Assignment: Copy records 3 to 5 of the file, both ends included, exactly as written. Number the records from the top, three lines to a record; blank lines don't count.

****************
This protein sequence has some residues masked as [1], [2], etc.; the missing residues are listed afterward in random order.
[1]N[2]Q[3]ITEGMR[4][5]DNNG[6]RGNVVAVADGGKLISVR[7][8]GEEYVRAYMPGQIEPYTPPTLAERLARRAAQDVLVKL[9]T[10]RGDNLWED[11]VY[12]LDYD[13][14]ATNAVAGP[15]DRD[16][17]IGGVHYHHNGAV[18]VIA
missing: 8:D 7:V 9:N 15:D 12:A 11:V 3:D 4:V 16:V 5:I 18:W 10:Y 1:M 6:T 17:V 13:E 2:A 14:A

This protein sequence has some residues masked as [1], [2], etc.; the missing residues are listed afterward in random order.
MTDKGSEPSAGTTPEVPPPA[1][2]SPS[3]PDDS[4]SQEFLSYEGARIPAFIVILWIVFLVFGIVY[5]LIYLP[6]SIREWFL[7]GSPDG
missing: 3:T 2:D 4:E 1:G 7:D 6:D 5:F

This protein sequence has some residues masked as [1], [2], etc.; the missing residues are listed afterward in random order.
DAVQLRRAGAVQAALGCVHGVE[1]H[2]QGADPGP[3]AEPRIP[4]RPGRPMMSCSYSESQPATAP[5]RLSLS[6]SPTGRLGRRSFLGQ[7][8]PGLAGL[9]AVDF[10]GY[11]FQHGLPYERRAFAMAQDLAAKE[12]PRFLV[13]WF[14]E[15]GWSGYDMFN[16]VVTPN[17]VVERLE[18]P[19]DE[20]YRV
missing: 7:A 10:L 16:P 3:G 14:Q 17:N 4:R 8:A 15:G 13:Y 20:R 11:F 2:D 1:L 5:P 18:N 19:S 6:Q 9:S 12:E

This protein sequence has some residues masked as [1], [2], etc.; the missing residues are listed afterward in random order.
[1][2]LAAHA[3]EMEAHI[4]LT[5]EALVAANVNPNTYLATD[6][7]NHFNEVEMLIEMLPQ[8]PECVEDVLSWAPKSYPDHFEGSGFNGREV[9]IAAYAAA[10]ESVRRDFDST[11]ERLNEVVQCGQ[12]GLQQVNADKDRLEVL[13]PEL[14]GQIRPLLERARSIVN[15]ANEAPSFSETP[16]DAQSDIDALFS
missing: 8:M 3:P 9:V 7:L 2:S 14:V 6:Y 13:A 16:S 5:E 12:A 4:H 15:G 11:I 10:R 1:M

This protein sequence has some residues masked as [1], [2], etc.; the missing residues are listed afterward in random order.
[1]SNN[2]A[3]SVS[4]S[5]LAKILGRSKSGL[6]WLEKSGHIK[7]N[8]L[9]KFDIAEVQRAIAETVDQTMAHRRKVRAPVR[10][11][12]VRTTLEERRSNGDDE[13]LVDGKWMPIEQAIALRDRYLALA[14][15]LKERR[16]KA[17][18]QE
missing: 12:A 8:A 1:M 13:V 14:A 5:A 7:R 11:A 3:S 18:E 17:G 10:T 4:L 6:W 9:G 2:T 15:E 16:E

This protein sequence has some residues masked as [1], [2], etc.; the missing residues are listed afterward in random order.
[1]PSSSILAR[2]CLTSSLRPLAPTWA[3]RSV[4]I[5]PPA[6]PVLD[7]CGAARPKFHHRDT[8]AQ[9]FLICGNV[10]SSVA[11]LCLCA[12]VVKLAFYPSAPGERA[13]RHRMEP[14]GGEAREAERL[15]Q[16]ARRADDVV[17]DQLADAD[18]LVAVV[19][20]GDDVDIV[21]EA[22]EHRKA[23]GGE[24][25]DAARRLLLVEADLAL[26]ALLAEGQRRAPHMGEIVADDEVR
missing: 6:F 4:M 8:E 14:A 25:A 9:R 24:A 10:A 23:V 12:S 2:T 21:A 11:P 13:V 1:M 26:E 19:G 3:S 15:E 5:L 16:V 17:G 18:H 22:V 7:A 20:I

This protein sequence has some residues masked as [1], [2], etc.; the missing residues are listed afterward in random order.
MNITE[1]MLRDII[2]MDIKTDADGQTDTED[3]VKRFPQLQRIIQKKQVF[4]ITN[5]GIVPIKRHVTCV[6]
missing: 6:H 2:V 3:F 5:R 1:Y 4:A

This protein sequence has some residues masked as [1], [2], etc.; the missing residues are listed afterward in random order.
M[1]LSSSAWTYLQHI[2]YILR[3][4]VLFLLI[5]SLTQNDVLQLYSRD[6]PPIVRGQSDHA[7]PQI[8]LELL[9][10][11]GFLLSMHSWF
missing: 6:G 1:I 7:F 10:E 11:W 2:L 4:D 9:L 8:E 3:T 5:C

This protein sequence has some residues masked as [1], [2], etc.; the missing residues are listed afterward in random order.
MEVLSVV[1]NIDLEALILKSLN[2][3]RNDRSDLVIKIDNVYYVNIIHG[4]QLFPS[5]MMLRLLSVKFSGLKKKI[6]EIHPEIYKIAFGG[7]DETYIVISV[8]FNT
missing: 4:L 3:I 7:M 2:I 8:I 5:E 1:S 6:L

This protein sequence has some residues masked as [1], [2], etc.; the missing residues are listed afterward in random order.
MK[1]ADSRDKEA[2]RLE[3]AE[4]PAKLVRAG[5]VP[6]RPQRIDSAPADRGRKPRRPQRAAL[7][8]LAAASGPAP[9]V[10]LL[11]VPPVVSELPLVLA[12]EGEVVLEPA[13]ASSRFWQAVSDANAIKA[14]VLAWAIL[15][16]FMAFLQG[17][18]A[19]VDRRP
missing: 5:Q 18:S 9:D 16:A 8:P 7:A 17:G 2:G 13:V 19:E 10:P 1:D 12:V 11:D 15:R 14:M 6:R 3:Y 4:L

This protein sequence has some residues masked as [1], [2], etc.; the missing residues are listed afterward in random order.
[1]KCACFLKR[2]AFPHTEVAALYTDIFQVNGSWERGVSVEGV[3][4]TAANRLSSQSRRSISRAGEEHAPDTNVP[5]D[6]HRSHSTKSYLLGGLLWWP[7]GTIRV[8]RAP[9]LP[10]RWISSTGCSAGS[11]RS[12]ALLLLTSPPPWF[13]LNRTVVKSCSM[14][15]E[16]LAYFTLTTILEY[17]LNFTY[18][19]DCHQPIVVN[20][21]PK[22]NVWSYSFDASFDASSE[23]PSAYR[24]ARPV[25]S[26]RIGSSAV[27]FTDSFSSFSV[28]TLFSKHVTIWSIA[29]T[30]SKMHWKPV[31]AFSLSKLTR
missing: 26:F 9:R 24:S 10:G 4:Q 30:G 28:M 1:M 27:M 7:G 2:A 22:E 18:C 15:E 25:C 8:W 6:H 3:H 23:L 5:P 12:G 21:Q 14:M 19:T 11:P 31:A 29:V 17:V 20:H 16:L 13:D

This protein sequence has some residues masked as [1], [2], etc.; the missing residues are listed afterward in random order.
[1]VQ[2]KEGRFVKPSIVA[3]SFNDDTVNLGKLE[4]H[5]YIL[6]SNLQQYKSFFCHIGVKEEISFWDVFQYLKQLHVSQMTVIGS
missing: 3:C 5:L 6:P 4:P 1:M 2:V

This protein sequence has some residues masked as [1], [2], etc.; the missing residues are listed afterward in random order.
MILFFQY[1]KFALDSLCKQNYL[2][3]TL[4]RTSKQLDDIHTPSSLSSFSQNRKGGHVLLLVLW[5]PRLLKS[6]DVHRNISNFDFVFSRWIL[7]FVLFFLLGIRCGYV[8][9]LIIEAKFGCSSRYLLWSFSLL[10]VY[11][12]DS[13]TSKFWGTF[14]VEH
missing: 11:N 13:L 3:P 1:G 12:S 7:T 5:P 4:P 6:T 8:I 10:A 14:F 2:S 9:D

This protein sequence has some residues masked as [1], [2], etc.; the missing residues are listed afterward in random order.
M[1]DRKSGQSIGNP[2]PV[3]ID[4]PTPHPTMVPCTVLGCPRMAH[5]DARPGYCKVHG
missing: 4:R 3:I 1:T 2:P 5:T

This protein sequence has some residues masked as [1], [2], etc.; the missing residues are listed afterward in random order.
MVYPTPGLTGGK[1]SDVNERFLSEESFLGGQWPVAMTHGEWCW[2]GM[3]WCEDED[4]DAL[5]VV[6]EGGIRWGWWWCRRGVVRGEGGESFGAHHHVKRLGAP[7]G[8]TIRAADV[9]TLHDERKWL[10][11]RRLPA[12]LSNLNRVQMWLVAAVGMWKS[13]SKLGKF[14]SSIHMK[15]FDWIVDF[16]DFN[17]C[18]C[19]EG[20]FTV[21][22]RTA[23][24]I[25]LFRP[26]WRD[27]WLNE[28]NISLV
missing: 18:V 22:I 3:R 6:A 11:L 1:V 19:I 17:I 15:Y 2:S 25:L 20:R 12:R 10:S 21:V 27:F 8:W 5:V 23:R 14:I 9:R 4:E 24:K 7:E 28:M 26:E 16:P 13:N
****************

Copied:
This protein sequence has some residues masked as [1], [2], etc.; the missing residues are listed afterward in random order.
DAVQLRRAGAVQAALGCVHGVE[1]H[2]QGADPGP[3]AEPRIP[4]RPGRPMMSCSYSESQPATAP[5]RLSLS[6]SPTGRLGRRSFLGQ[7][8]PGLAGL[9]AVDF[10]GY[11]FQHGLPYERRAFAMAQDLAAKE[12]PRFLV[13]WF[14]E[15]GWSGYDMFN[16]VVTPN[17]VVERLE[18]P[19]DE[20]YRV
missing: 7:A 10:L 16:P 3:G 14:Q 17:N 4:R 8:A 15:G 13:Y 20:R 11:F 2:D 1:L 5:P 18:N 19:S 6:Q 9:S 12:E

This protein sequence has some residues masked as [1], [2], etc.; the missing residues are listed afterward in random order.
[1][2]LAAHA[3]EMEAHI[4]LT[5]EALVAANVNPNTYLATD[6][7]NHFNEVEMLIEMLPQ[8]PECVEDVLSWAPKSYPDHFEGSGFNGREV[9]IAAYAAA[10]ESVRRDFDST[11]ERLNEVVQCGQ[12]GLQQVNADKDRLEVL[13]PEL[14]GQIRPLLERARSIVN[15]ANEAPSFSETP[16]DAQSDIDALFS
missing: 8:M 3:P 9:V 7:L 2:S 14:V 6:Y 13:A 16:S 5:E 12:A 4:H 15:G 11:I 10:R 1:M

This protein sequence has some residues masked as [1], [2], etc.; the missing residues are listed afterward in random order.
[1]SNN[2]A[3]SVS[4]S[5]LAKILGRSKSGL[6]WLEKSGHIK[7]N[8]L[9]KFDIAEVQRAIAETVDQTMAHRRKVRAPVR[10][11][12]VRTTLEERRSNGDDE[13]LVDGKWMPIEQAIALRDRYLALA[14][15]LKERR[16]KA[17][18]QE
missing: 12:A 8:A 1:M 13:V 14:A 5:A 7:R 11:A 3:S 18:E 17:G 10:T 4:L 6:W 9:G 2:T 15:E 16:E